- The DA has filed papers in the Gauteng High Court in Pretoria to force the basic education department to end rotational classes at schools.
- But the department says it has already made the proposal to the National Coronavirus Command Council.
- It says Cabinet will announce the full return of pupils to classrooms next week.
Cabinet is expected to announce the ending of the rotational school learning system, which will allow the return of all pupils to classrooms.
This is after Department of Basic Education senior officials met with the National Coronavirus Command Council (NCCC) on Thursday and tabled the proposal.
Currently, over 80% of South African schools are still operating on a rotational basis, where each child only attends school half of the time, on alternate days or weeks.
The proposal was well received, according to Basic Education Director-General Mathanzima Mweli.
Addressing a Basic Education Lekgotla at Emperor’s Palace in Johannesburg on Wednesday, Mweli said:
On Wednesday, the DA filed papers in the Gauteng High Court in Pretoria to compel the department to end rotational classes immediately. The rotational system was introduced as an effort to stop the spread of Covid-19 in schools.
The department has called the DA's move "silly".
Department spokesperson Elijah Mhlanga said that the department was actually in favour of pupils going back to class full-time.
"There is no need for a court order. They (DA) are being silly," he said.
The DA said this "defies belief and strains sanity that some 80% of South African schoolchildren are still being denied half their schooling, on the (undeniably false) assumption that this is somehow beneficial to them or to society as a whole, on a balance of risks".
In a statement, DA leader John Steenhuisen said the rotational system violated children's Constitutional rights to basic education, to basic nutrition, and for children’s best interests to be paramount in all matters concerning them, and to equality.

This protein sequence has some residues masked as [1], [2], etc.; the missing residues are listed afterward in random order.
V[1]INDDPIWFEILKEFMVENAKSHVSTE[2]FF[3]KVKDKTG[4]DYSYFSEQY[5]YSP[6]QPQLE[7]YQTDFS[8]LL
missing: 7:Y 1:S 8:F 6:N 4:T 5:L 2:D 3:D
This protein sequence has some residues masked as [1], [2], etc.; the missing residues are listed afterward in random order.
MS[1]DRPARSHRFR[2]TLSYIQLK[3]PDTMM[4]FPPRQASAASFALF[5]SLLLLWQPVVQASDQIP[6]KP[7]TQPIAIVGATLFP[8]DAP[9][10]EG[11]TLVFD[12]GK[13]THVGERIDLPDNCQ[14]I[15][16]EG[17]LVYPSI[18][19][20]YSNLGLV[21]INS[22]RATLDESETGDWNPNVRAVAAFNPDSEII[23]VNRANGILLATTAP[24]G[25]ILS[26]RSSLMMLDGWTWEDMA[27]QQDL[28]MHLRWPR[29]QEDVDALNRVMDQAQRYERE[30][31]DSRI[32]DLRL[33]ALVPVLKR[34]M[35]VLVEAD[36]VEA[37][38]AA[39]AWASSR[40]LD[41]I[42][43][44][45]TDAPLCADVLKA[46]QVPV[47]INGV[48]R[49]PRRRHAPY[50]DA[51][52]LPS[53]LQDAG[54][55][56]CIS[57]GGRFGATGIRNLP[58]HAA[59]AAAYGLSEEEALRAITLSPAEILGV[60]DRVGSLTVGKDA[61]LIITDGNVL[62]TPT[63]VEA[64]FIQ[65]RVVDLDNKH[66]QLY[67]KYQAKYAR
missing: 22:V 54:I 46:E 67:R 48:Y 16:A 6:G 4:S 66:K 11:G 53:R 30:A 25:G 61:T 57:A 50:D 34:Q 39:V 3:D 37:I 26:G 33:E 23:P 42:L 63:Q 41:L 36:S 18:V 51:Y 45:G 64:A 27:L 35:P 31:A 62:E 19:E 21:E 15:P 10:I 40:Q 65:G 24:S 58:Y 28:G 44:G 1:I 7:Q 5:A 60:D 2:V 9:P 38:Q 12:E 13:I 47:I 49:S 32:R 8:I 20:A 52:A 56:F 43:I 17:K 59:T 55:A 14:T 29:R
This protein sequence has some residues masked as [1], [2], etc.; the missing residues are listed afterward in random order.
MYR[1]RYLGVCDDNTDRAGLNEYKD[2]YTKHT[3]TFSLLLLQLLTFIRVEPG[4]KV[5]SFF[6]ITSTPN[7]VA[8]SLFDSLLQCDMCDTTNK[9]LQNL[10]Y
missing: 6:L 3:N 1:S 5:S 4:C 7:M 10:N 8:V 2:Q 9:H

"The rotational schooling is being implemented in order to satisfy the government’s social distancing rule in classrooms, which is one metre for primary school children and one-and-a-half metres for high school children. The rule is plainly unconstitutional."
The party said that, under the rotational model, schoolchildren’s access to basic education was being severely stunted, which would negatively impact the rest of their lives.
"South African schoolchildren in no-fee schools have lost over half of their normal school days since the start of the pandemic and have learnt less than half of what they would normally learn. (More than 70% of South African schools are no-fee), Steenhuisen said,
He also claimed that the long-term effects on children would be lower educational achievements, lower earnings, higher unemployment, and them being more likely to be in lower skilled occupations in adulthood.
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